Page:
Protecting Those We Serve
The Yolo-Solano Air Quality Management District is the agency responsible for protecting human health and property from the harmful effects of air pollution. The District was established in 1971 by a joint powers agreement between the Yolo and Solano County boards of supervisors. The District is governed by an air quality management board composed of representatives from both the county boards of supervisors and mayors/city council members from the cities within the District. The District has jurisdiction over all of Yolo County and the northeast portion of Solano County, from Vacaville on the west, to Rio Vista on the south. The District includes approximately 1,500 square miles and a population of more than 331,600 people.* (*ARB 2011-12 Estimates)
How We Control Pollution
Controlling sources of air pollution includes a wide range of activities. As part of our clean air strategy, we do the following:
- monitor the District's air quality through a network of monitoring stations that record pollutant levels 24 hours a day;
- prepare plans to identify how much pollution is in our air, where it comes from and ways to control it effectively;
- adopt rules to reduce emissions from specific types of equipment, industrial processes, paints and solvents;
- evaluate plans for any new project that involves installing, altering or operating equipment that either causes air pollution or is used to control it;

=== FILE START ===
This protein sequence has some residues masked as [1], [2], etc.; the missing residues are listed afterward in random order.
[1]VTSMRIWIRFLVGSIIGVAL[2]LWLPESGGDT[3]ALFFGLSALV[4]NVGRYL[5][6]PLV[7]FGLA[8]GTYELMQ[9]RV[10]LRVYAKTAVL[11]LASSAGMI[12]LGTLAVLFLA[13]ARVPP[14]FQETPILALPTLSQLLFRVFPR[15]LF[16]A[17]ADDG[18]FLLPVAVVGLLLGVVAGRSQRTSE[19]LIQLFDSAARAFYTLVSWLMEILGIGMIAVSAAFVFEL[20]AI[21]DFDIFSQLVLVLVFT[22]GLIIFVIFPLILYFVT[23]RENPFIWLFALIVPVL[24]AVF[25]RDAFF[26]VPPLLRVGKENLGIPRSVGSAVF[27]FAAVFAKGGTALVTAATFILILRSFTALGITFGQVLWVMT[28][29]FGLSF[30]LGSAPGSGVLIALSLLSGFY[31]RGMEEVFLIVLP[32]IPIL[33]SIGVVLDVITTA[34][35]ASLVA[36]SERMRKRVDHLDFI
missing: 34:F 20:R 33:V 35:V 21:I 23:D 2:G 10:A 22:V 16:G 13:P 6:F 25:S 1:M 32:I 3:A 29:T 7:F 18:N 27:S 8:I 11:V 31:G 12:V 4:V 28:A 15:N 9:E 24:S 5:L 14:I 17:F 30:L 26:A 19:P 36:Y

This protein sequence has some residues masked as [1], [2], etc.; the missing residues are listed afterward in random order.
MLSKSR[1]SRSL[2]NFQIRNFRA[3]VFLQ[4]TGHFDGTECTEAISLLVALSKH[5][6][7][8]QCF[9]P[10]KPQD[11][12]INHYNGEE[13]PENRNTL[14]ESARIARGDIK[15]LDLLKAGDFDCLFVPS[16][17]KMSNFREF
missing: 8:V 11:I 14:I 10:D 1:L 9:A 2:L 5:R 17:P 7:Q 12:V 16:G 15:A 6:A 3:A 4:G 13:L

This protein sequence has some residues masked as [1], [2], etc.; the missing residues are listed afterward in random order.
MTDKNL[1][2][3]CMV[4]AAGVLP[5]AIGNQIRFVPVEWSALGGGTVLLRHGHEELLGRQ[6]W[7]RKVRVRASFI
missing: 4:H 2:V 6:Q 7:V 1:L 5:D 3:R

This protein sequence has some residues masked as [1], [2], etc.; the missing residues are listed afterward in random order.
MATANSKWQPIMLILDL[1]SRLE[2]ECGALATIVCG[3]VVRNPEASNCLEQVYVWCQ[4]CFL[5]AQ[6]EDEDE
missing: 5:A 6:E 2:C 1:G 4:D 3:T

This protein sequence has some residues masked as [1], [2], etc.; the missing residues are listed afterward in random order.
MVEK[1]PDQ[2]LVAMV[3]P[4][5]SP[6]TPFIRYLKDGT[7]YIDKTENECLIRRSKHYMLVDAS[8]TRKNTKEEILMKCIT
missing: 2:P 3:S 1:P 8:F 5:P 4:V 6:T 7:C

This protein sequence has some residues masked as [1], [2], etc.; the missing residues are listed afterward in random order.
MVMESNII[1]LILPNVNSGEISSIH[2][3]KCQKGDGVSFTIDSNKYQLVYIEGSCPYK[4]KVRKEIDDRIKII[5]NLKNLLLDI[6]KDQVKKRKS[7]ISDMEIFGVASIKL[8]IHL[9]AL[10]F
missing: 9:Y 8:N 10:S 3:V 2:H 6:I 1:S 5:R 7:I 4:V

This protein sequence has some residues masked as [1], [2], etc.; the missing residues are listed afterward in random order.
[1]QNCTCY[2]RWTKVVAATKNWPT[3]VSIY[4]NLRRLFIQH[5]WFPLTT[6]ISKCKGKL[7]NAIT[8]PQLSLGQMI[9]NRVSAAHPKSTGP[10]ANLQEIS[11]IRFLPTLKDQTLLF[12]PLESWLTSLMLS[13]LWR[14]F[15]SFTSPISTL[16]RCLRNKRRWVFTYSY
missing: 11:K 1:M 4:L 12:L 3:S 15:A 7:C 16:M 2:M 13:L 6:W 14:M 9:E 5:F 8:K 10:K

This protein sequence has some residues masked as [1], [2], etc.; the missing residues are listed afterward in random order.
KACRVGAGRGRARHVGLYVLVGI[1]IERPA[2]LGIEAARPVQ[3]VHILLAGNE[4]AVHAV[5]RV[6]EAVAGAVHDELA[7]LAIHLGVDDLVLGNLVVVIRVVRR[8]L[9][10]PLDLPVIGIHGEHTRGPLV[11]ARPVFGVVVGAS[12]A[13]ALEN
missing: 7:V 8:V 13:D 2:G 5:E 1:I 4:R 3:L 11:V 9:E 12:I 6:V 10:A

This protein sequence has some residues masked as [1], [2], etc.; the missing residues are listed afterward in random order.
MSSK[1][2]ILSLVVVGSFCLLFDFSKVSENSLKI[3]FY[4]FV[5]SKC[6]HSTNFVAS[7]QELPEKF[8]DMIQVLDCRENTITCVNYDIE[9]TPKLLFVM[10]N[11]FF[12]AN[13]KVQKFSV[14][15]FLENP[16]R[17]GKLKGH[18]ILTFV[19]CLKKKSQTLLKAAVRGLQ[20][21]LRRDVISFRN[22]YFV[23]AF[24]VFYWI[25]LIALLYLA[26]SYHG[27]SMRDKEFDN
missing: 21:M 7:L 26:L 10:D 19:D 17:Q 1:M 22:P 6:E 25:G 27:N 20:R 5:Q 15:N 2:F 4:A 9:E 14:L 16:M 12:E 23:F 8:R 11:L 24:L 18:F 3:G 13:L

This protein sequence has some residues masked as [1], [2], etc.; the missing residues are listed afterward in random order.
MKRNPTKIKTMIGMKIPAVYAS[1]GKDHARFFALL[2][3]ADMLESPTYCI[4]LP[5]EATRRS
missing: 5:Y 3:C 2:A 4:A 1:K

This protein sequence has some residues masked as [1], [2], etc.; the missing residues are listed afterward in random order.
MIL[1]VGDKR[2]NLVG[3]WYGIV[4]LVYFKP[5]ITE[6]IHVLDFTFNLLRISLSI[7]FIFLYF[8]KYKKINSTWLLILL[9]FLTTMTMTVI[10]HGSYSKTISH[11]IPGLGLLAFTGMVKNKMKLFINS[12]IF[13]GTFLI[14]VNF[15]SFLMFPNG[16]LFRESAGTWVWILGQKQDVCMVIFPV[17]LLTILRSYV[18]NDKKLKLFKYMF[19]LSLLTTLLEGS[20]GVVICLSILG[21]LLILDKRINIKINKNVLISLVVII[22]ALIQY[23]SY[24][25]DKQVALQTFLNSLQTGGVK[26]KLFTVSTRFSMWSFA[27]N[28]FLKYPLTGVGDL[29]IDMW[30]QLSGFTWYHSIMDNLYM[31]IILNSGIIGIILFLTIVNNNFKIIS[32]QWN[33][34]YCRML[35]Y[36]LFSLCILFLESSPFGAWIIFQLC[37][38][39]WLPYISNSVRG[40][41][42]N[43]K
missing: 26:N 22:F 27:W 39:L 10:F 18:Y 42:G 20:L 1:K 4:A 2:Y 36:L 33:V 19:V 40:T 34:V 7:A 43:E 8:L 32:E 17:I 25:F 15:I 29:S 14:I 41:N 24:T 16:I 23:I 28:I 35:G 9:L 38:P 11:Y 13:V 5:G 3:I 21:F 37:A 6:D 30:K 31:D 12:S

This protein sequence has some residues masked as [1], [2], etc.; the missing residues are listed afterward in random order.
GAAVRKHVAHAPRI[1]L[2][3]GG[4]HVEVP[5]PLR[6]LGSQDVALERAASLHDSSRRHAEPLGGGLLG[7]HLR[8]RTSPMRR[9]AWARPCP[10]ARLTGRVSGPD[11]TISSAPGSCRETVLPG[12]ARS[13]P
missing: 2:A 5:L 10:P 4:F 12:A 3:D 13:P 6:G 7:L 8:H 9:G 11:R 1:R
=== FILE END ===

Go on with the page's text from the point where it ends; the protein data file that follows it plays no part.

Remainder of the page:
- issue permits and inspect businesses to ensure compliance once evaluations are complete; review and implement new technologies to help clean the air;
- respond to public complaints and inquiries; provide information to the public regarding current air quality conditions and health implications;
- help individuals and businesses understand and comply with federal, state, and local air pollution laws;
- and educate the public on their role in cleaning up the air.
How Are We Funded
Most of the District's revenue comes from fees paid by businesses and industries that emit air pollution. In addition, there is a clean air surcharge on all vehicle registration fees paid in Yolo County and the northeast portion of Solano County. Other funding sources include state grants.
How You Can Help
Winning the battle against unhealthy air will take more than just placing tighter controls on smokestacks and tailpipes. Pollution also comes from products and services we use every day. We can help reduce pollution by making some simple changes in the way we live. One of the best ways to reduce air pollution is to prevent it from being generated in the first place. You can help do this by reducing your energy consumption, reducing the amount of products you use, and providing regular maintenance for your consumer goods to extend their life span. This not only cuts down on the formation of air pollution, it helps preserve resources.